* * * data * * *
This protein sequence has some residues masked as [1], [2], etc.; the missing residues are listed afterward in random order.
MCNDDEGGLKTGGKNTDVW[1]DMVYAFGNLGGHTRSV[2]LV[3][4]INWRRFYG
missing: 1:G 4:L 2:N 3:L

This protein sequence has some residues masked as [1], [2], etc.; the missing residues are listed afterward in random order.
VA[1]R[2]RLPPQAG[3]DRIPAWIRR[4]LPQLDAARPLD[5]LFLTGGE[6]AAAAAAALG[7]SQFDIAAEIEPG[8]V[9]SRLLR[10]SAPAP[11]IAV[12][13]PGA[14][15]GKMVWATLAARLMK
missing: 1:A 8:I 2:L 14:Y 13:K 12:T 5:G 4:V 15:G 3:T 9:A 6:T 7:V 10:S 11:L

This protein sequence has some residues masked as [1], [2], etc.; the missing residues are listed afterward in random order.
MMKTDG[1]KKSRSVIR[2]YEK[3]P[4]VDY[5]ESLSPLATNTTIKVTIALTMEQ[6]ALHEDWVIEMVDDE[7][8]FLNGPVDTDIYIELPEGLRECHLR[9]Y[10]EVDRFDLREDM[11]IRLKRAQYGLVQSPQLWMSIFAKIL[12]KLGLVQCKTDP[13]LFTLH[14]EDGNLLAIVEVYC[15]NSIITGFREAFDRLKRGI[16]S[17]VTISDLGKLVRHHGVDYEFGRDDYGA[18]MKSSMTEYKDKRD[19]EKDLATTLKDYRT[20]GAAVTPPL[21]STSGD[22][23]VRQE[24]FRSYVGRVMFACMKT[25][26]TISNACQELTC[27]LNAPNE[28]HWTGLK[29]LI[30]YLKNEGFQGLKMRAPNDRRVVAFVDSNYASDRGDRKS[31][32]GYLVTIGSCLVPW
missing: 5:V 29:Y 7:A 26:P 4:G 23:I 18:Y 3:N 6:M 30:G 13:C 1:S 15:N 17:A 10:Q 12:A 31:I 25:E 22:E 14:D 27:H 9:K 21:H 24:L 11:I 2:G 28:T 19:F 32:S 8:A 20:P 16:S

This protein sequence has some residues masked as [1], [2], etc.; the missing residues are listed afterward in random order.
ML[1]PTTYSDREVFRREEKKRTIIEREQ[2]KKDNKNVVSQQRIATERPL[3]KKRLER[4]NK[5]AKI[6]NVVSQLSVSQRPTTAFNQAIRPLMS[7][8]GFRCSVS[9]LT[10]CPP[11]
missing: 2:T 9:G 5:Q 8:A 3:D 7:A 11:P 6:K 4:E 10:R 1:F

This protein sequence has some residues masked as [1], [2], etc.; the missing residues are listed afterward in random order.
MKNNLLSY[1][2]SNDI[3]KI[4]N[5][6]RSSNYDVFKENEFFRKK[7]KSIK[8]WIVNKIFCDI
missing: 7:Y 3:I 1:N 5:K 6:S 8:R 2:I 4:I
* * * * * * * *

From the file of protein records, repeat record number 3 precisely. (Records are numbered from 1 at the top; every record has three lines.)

This protein sequence has some residues masked as [1], [2], etc.; the missing residues are listed afterward in random order.
MMKTDG[1]KKSRSVIR[2]YEK[3]P[4]VDY[5]ESLSPLATNTTIKVTIALTMEQ[6]ALHEDWVIEMVDDE[7][8]FLNGPVDTDIYIELPEGLRECHLR[9]Y[10]EVDRFDLREDM[11]IRLKRAQYGLVQSPQLWMSIFAKIL[12]KLGLVQCKTDP[13]LFTLH[14]EDGNLLAIVEVYC[15]NSIITGFREAFDRLKRGI[16]S[17]VTISDLGKLVRHHGVDYEFGRDDYGA[18]MKSSMTEYKDKRD[19]EKDLATTLKDYRT[20]GAAVTPPL[21]STSGD[22][23]VRQE[24]FRSYVGRVMFACMKT[25][26]TISNACQELTC[27]LNAPNE[28]HWTGLK[29]LI[30]YLKNEGFQGLKMRAPNDRRVVAFVDSNYASDRGDRKS[31][32]GYLVTIGSCLVPW
missing: 5:V 29:Y 7:A 26:P 4:G 23:I 18:Y 3:N 6:M 30:G 13:C 1:S 15:N 17:A 10:Q 12:A 31:I 25:E 22:E 14:D 27:H 9:K 21:H 24:L 11:I 2:G 28:T 19:F 32:S 8:A 20:P 16:S